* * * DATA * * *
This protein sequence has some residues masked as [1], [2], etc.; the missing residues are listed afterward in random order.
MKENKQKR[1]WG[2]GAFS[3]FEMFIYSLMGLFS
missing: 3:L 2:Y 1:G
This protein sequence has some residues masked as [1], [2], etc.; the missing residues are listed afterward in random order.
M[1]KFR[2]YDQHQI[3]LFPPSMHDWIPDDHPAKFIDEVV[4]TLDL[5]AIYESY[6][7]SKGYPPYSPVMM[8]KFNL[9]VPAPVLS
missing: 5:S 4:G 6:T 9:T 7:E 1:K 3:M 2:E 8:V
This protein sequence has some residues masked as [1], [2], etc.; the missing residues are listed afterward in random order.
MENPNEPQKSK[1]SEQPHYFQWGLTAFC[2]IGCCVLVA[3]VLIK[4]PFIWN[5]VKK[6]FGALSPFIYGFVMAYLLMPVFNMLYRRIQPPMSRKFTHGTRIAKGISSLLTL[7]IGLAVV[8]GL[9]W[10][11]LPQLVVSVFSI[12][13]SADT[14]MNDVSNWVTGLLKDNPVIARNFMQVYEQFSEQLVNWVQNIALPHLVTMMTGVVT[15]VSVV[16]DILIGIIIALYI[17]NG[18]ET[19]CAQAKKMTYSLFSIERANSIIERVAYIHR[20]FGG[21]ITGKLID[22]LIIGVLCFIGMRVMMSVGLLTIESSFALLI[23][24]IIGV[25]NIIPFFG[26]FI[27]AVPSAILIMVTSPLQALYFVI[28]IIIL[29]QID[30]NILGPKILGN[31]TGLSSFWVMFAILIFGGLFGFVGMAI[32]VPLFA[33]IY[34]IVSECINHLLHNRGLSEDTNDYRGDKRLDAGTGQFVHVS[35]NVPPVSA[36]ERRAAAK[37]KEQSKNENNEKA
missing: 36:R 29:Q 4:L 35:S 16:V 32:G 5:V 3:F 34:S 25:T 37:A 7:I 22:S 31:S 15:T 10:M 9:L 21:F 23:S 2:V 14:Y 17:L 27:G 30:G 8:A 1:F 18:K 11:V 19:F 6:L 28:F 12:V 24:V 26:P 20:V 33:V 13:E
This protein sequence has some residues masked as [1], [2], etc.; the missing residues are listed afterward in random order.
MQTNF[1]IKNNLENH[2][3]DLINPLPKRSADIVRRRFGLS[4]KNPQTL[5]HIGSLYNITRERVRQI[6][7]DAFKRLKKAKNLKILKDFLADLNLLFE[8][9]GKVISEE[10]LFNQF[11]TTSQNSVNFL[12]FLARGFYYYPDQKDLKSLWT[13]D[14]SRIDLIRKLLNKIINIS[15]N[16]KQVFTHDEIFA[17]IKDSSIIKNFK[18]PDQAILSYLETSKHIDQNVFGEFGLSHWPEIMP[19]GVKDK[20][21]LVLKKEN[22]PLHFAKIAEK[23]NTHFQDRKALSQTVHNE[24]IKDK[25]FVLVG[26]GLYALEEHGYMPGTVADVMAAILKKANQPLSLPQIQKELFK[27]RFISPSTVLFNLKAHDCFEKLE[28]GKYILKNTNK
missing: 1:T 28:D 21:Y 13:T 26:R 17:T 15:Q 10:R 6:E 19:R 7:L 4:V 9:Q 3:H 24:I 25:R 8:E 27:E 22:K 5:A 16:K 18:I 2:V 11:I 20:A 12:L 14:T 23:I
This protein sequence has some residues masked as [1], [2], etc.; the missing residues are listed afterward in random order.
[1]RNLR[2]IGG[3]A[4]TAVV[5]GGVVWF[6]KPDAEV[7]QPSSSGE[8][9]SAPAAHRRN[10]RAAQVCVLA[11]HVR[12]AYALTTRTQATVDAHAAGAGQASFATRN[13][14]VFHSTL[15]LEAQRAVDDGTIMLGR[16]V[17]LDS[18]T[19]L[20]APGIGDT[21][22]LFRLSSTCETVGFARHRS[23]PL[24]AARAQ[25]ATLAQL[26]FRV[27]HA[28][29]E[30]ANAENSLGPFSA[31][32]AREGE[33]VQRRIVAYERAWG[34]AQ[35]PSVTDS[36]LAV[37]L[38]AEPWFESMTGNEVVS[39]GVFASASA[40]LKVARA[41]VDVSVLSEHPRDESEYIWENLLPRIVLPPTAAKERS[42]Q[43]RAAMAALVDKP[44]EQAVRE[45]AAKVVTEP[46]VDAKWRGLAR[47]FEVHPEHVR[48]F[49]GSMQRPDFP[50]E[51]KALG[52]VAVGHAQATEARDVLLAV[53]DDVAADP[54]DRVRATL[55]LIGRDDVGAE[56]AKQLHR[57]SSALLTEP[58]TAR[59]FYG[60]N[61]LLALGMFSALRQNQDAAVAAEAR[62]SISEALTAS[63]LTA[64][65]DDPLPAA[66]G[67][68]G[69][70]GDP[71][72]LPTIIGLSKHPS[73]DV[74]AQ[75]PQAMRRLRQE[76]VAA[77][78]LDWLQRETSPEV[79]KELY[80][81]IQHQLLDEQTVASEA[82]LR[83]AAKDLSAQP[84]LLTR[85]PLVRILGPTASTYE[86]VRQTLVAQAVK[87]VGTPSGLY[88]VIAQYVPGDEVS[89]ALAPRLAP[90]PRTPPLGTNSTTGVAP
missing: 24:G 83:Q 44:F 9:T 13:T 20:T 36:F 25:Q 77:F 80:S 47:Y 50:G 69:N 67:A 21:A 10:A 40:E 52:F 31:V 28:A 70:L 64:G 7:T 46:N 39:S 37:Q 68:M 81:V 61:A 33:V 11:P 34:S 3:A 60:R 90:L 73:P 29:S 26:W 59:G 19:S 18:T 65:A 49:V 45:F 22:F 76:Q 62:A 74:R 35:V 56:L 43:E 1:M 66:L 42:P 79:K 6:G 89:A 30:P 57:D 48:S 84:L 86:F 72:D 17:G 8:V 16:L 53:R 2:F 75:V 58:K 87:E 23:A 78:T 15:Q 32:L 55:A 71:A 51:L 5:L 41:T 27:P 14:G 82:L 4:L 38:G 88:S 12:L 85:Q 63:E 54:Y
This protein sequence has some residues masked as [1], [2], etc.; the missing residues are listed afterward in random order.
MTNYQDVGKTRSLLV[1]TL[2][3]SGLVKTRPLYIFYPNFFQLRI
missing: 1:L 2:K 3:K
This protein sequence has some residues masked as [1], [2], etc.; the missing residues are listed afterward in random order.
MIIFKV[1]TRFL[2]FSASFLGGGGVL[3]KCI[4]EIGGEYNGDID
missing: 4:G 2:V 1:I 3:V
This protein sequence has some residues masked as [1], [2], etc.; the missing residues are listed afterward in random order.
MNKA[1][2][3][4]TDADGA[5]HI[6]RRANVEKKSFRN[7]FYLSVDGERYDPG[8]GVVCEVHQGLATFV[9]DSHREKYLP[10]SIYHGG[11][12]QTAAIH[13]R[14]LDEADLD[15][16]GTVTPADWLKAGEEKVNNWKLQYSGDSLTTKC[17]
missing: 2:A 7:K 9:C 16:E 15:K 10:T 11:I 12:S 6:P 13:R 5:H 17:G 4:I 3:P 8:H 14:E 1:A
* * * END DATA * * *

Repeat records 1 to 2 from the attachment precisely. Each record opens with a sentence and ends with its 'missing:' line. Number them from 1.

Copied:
This protein sequence has some residues masked as [1], [2], etc.; the missing residues are listed afterward in random order.
MKENKQKR[1]WG[2]GAFS[3]FEMFIYSLMGLFS
missing: 3:L 2:Y 1:G
This protein sequence has some residues masked as [1], [2], etc.; the missing residues are listed afterward in random order.
M[1]KFR[2]YDQHQI[3]LFPPSMHDWIPDDHPAKFIDEVV[4]TLDL[5]AIYESY[6][7]SKGYPPYSPVMM[8]KFNL[9]VPAPVLS
missing: 5:S 4:G 6:T 9:T 7:E 1:K 3:M 2:E 8:V